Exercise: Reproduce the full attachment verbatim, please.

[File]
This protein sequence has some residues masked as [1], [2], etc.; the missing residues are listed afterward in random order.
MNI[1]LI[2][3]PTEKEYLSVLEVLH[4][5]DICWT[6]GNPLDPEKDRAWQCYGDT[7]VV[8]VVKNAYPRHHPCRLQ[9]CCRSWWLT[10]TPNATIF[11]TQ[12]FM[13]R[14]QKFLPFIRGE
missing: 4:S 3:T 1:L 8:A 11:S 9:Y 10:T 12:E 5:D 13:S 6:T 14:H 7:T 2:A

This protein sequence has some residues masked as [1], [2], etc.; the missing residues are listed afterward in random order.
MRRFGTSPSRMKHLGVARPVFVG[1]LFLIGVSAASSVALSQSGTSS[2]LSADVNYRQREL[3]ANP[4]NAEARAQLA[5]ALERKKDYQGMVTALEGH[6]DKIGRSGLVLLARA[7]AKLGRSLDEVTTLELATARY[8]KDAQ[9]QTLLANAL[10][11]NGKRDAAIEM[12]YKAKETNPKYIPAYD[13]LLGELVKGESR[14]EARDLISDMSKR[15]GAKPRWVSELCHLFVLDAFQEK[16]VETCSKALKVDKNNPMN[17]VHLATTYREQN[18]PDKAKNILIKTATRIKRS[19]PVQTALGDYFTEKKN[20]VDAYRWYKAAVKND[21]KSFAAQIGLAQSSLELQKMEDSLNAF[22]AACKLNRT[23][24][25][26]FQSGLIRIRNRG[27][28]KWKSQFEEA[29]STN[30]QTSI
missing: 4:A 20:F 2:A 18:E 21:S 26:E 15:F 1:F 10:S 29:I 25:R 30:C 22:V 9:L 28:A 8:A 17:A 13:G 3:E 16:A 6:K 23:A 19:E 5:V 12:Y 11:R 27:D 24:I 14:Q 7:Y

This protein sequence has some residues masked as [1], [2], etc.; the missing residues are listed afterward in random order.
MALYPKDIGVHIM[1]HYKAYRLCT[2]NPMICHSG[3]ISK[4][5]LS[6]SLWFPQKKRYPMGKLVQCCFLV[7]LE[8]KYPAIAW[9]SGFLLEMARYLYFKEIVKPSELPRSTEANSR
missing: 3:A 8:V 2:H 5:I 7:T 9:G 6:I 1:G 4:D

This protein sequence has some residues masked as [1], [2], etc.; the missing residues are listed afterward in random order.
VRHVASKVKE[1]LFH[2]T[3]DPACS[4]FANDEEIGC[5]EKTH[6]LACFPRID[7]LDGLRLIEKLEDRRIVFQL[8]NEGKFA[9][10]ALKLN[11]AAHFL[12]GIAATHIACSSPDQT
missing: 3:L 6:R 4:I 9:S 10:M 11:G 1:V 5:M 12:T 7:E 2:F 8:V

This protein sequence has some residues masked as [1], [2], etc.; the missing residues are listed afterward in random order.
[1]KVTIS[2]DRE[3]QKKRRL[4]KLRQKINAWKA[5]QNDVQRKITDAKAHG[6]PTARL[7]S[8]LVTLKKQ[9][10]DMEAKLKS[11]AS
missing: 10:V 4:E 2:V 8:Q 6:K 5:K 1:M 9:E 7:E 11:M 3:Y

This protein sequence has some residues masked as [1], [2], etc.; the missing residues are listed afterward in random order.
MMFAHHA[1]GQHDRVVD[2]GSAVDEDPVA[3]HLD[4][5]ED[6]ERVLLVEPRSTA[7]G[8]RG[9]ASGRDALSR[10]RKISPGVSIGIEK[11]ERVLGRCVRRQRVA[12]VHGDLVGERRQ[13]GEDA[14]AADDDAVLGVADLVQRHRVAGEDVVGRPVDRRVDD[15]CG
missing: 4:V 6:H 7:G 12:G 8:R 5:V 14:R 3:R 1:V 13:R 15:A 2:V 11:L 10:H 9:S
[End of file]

This protein sequence has some residues masked as [1], [2], etc.; the missing residues are listed afterward in random order.
MNI[1]LI[2][3]PTEKEYLSVLEVLH[4][5]DICWT[6]GNPLDPEKDRAWQCYGDT[7]VV[8]VVKNAYPRHHPCRLQ[9]CCRSWWLT[10]TPNATIF[11]TQ[12]FM[13]R[14]QKFLPFIRGE
missing: 4:S 3:T 1:L 8:A 11:S 9:Y 10:T 12:E 5:D 13:S 6:T 14:H 7:T 2:A

This protein sequence has some residues masked as [1], [2], etc.; the missing residues are listed afterward in random order.
MRRFGTSPSRMKHLGVARPVFVG[1]LFLIGVSAASSVALSQSGTSS[2]LSADVNYRQREL[3]ANP[4]NAEARAQLA[5]ALERKKDYQGMVTALEGH[6]DKIGRSGLVLLARA[7]AKLGRSLDEVTTLELATARY[8]KDAQ[9]QTLLANAL[10][11]NGKRDAAIEM[12]YKAKETNPKYIPAYD[13]LLGELVKGESR[14]EARDLISDMSKR[15]GAKPRWVSELCHLFVLDAFQEK[16]VETCSKALKVDKNNPMN[17]VHLATTYREQN[18]PDKAKNILIKTATRIKRS[19]PVQTALGDYFTEKKN[20]VDAYRWYKAAVKND[21]KSFAAQIGLAQSSLELQKMEDSLNAF[22]AACKLNRT[23][24][25][26]FQSGLIRIRNRG[27][28]KWKSQFEEA[29]STN[30]QTSI
missing: 4:A 20:F 2:A 18:E 21:S 26:E 15:F 1:F 10:S 29:I 25:R 30:C 22:V 9:L 28:A 8:A 17:A 13:G 3:E 16:A 6:K 23:A 19:E 5:V 12:Y 11:R 27:D 24:I 14:Q 7:Y

This protein sequence has some residues masked as [1], [2], etc.; the missing residues are listed afterward in random order.
MALYPKDIGVHIM[1]HYKAYRLCT[2]NPMICHSG[3]ISK[4][5]LS[6]SLWFPQKKRYPMGKLVQCCFLV[7]LE[8]KYPAIAW[9]SGFLLEMARYLYFKEIVKPSELPRSTEANSR
missing: 3:A 8:V 2:H 5:I 7:T 9:G 6:I 1:G 4:D

This protein sequence has some residues masked as [1], [2], etc.; the missing residues are listed afterward in random order.
VRHVASKVKE[1]LFH[2]T[3]DPACS[4]FANDEEIGC[5]EKTH[6]LACFPRID[7]LDGLRLIEKLEDRRIVFQL[8]NEGKFA[9][10]ALKLN[11]AAHFL[12]GIAATHIACSSPDQT
missing: 3:L 6:R 4:I 9:S 10:M 11:G 1:V 5:M 12:T 7:E 2:F 8:V

This protein sequence has some residues masked as [1], [2], etc.; the missing residues are listed afterward in random order.
[1]KVTIS[2]DRE[3]QKKRRL[4]KLRQKINAWKA[5]QNDVQRKITDAKAHG[6]PTARL[7]S[8]LVTLKKQ[9][10]DMEAKLKS[11]AS
missing: 10:V 4:E 2:V 8:Q 6:K 5:K 1:M 9:E 7:E 11:M 3:Y

This protein sequence has some residues masked as [1], [2], etc.; the missing residues are listed afterward in random order.
MMFAHHA[1]GQHDRVVD[2]GSAVDEDPVA[3]HLD[4][5]ED[6]ERVLLVEPRSTA[7]G[8]RG[9]ASGRDALSR[10]RKISPGVSIGIEK[11]ERVLGRCVRRQRVA[12]VHGDLVGERRQ[13]GEDA[14]AADDDAVLGVADLVQRHRVAGEDVVGRPVDRRVDD[15]CG
missing: 4:V 6:H 7:G 12:G 8:R 5:V 14:R 3:R 1:V 13:R 15:A 2:V 11:L 10:H 9:S